Jun 2004
    Location
    London, UK
    Posts
    1,265
    Mentioned
    10 Post(s)
    Tagged
    0 Thread(s)

    Default

    No worries, we're all still learning off each other...

    AE = All England

  14. #14
    Regular Member
    Join Date
    Sep 2012
    Location
    U.S.
    Posts
    278
    Mentioned
    2 Post(s)
    Tagged
    0 Thread(s)

    Default

    But maybe here are some questions while we have these qualified stringers are here...

    1. Cross strings! A) what do you do to weave the strings so quickly? I always need to pull more string in to continue across the strings. B) For crosses, do you do local preweave, no preweave, or full preweave (or some mixture)?

    2. What do people mean when they say that BG80 shrieks when it is pulled? (same with Victor VS-850) thread: http://www.badmintoncentral.com/foru...c-String/page2 I am an impressionable person. Is it actually scary?

    Also, copying off of a thread in the training and techniques section: What was your biggest badminton insight in stringing? (shaved the most off of your time maybe?)
    Thank you for your help!

  15. #15
    Administrator kwun's Avatar
    Join Date
    Apr 2002
    Location
    Santa Clara, California, United States
    Posts
    35,945
    Mentioned
    54 Post(s)
    Tagged
    2 Thread(s)

    Default

    Quote Originally Posted by PinkDawg View Post
    But maybe here are some questions while we have these qualified stringers are here...

    1. Cross strings! A) what do you do to weave the strings so quickly? I always need to pull more string in to continue across the strings. B) For crosses, do you do local preweave, no preweave, or full preweave (or some mixture)?
    do softweave, and plus lots of pratice.

    http://www.badmintoncentral.com/foru...-cross-strings


    2. What do people mean when they say that BG80 shrieks when it is pulled? (same with Victor VS-850) thread: http://www.badmintoncentral.com/foru...c-String/page2 I am an impressionable person. Is it actually scary?
    BG80 is pretty durable. there are other strings like NBG98 which gives a stuttering sound when the rubbery surface rubs against the grommet.


    Also, copying off of a thread in the training and techniques section: What was your biggest badminton insight in stringing? (shaved the most off of your time maybe?)
    Thank you for your help!
    http://www.badmintoncentral.com/foru...have-I-learned

  16. #16
    Administrator kwun's Avatar
    Join Date
    Apr 2002
    Location
    Santa Clara, California, United States
    Posts
    35,945
    Mentioned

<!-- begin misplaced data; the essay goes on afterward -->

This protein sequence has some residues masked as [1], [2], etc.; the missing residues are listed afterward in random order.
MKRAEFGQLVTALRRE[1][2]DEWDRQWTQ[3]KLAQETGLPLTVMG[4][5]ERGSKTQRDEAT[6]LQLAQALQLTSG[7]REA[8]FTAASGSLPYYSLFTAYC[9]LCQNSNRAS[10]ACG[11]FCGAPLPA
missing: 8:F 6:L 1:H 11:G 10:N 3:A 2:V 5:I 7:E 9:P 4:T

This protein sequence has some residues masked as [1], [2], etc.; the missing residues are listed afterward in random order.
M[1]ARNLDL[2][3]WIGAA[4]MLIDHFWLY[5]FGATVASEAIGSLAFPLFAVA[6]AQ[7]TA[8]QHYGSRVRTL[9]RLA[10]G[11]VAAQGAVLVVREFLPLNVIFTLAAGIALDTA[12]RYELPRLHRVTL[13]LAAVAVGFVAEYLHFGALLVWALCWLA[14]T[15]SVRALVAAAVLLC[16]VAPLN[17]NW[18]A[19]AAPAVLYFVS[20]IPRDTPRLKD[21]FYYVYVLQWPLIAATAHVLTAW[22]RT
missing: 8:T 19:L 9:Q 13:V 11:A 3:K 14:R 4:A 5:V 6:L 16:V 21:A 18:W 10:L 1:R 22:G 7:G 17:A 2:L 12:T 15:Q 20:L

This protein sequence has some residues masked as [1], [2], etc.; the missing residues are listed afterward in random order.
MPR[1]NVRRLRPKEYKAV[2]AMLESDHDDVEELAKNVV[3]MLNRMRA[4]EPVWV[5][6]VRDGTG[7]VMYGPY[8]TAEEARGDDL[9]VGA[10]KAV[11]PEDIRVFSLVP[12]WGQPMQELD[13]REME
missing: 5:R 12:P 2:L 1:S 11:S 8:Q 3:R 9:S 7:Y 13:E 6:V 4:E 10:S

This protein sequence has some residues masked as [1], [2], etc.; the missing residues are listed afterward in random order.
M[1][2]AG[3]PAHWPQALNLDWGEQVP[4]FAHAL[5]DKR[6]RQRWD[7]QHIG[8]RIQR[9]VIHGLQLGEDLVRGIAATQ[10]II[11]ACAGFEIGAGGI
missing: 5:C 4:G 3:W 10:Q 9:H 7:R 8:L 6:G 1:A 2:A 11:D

54 Post(s)
    Tagged
    2 Thread(s)

    Default

    Quote Originally Posted by amrit88 View Post
    When I have completed a racket and disengaging the arm supports, I find the top arm support around 2 o'clock and 10 o'clock do not touch the racket by a millimetre. However there's always a bit of pressure around 4 o'clock and 8 clock arm support.

    Is this the case for anyone else?
    yup. that's the case.

    4/8 o'clock the frame is already bulged up, using your balloon illustration by going top-down will bulge it even more and eventually the frame can give. this is very rare case though, it means the frame need to be weak to begin with and the support poor (either weak or in the wrong position)

  17. #17
    Regular Member Mark A's Avatar
    Join Date
    Sep 2005
    Location
    St Helens, UK
    Posts
    4,274
    Mentioned
    17 Post(s)
    Tagged
    0 Thread(s)

    Default

    Quote Originally Posted by amrit88 View Post
    I was taught by a All England Yonex Stringer and he also suggested to string bottom to top for the crosses.

    From my personal experience it feels much safe option to string from bottom to top. The reason being why I say this, I have noticed when I string the mains it feel more pressure is applied at the 4 o'clock and 8 clock arm support.
    I'll tell you what would settle this matter for us: a GIF of a racket being compressed from the top so we can see which part bulges the most from its default position...

    Like you, I suspect it's more towards the bottom than the top, in which case bottom-up would get the stress away from that area faster than top-down.

    When I have completed a racket and disengaging the arm supports, I find the top arm support around 2 o'clock and 10 o'clock do not touch the racket by a millimetre. However there's always a bit of pressure around 4 o'clock and 8 clock arm support.

    Is this the case for anyone else?
    Yes - when I do top-down I notice quite a bit of loosening of the top side supports, but almost none when doing bottom-up. This is what suggested to me that the latter is the safer way, as it is keeping the frame shape closer to its empty state.

    P.S. I did the All England for Victor this year with paulstewart64, and we did every racket bottom-up - no breakages.

Page 1 of 2 1 2 LastLast

Bookmarks

Posting Permissions

  • You may not post new threads
  • You may not post replies
  • You may not post attachments
  • You may not edit your posts
  •